1960s DC: mostly crazy but occasionally, just occasionally, pure genius. I know, I know. “Genius” and “Eclipso” in the same thought pattern? Hop in the time machine after the jump and I’ll explain myself.
You don’t need me to tell you that Alex Toth was a genius. There are plenty of people who’ll swear by it, even if “plenty” will seemingly never develop into “as many as Toth deserves.” By no means did Toth toil in fruitless obscurity — and yet he’s usually remembered more as an influence on the development of more prominent superhero artists, since so much of his work fell outside that spectrum. If there was a definitive title that could be awarded for Your Favorite Comic Artist’s Favorite Comic Artist, then Alex Toth would be one of the few credible contenders. Brian Bolland considers Toth one of his artistic heroes; need I say more?
A lot of Toth’s early work was for DC Comics — pre-Silver Age DC Comics, that is, illustrating the likes of Jay Garrick and Alan Scott. His most legendary comics work is probably his extended run on Zorro, which is well worth your time; from the mid-60s onward, most of his attention was focused on creating art for animated cartoons (like Space Ghost and Super Friends). In the scope of his work, his brief return to superhero comics in the middle of the 60s is something of an anomaly. For its very existence, yes, but also because it’s some of the weirdest stuff DC comics published.
1960s DC sets a high bar for ludicrous, brain-melting stories that seemed to embrace the idea of rotting children’s minds wholeheartedly. In recent years, spearheaded by Chris Sims (unless someone else was doing it first), the Internet’s been reintroduced to the glory of the craziest of all the crazy DC writers, Bob Haney. He’s the guy who pitted the Teen Titans against hippie biker gangs, created the Biblical horror-host Cain (later repurposed by Neil Gaiman in The Sandman), and gave us the fantastically bizarre saga of the Super-Sons. He also gave the world Eclipso.
The premise of Eclipso is familiar to anyone who’s seen Fight Club (and if you haven’t, sorry for spoiling it, but come on, it came out like fifty years ago). Dr. Bruce Gordon is a handsome man’s-man scientist in the Silver Age tradition, except that whenever an eclipse (real or simulated) happens, he turns into Eclipso, an evil maniac in a weird costume. This is because of magic diamonds or something. Don’t try to puzzle out the whys and wherefores; leave that to Geoff Johns. This is the Silver Age. Just roll with it.
Haney and Toth only worked together on Eclipso for five issues — House of Secrets #63-67, all of which are in that Showcase: Eclipso TPB they did a year or two ago — but those five issues are probably the pinnacle of Crazy Old Silver Age DC. Not only are the stories cheerfully, freewheelingly insane — they’re wedded to art that dares to give these absolutely baffling scenarios some degree of credulity. By this point in his career, Toth wasn’t really a superhero artist anymore; he handles these strips as if they were spy comics or something, rooting them in believable architecture and skilled, subtle character acting. Eclipso himself is a transplant from the horror comics Toth also drew, even his facial structure standing apart from anyone else in the cast. These days, we take it for granted that totally crazy ideas should be rooted in some degree of believability, balancing the fantastic with the realistic. Comics have been on that postmodern kick for ages. This was 1964, though!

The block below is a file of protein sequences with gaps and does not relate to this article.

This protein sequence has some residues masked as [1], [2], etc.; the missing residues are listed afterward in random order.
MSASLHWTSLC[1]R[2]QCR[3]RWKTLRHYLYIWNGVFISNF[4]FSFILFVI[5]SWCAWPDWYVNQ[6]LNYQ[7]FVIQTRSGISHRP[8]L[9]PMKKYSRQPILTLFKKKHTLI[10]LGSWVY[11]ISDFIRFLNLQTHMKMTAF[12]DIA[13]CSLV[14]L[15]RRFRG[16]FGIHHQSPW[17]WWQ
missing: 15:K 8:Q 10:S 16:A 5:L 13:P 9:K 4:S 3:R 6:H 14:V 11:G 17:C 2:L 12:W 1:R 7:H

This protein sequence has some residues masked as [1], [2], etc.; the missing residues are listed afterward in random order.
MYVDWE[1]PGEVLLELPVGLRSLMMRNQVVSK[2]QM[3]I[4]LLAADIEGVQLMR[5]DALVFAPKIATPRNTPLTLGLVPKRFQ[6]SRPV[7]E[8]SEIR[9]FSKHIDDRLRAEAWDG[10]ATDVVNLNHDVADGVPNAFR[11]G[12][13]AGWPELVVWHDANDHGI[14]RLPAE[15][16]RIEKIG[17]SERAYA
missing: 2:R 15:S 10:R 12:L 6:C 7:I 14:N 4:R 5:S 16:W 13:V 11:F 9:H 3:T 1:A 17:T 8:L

It’s one thing to say that this juxtaposition of lunatic stories and plausible illustration paved the way for Bryan Hitch or Brian Bolland or J.G. Jones or whoever else. Are the actual comics any good? I obviously think so, or I wouldn’t have written all this. Each story more or less marches to the same beat — Gordon tries to rid himself of Eclipso and/or enjoy a normal life; Eclipso busts loose, but is contained; Gordon ruminates on how Eclipso will one day return. But it’s the art that keeps me coming back, that keeps me poring over the pages and wondering how it is that Toth had such a knack for finding just the right line. In Our Army at War #241, nearly a decade later, Haney and Toth reunited for a brief little Christian blurt of a story about the crucifixion (you know which one), and while the story is hammy and heavy-handed, it deserves its reputation simply for containing the most dramatic, powerful illustration of Jesus I’ve ever seen. Toth was the sort of artist who took mediocre stories and made them great.
I’ll admit that I have zero interest in whatever Eclipso is up to these days, and even the other stories in Showcase: Eclipso don’t really hold up to more than that first cursory reading on any level beyond “ha ha ha, what the shit.” But for fifty pages or so, Eclipso was awesome, because Alex Toth willed it so. If you’ve never read the guy’s work, then let this be your gateway drug. The first hit’s free; next you’ll be like me, shivering in the street, a fistful of crumpled cash in your waxy palm as you wait for the store to open so you can cop IDW’s Genius, Isolated hardcover, then scurry home to mainline it, only to realize that there’s still so much more of the man to be discovered.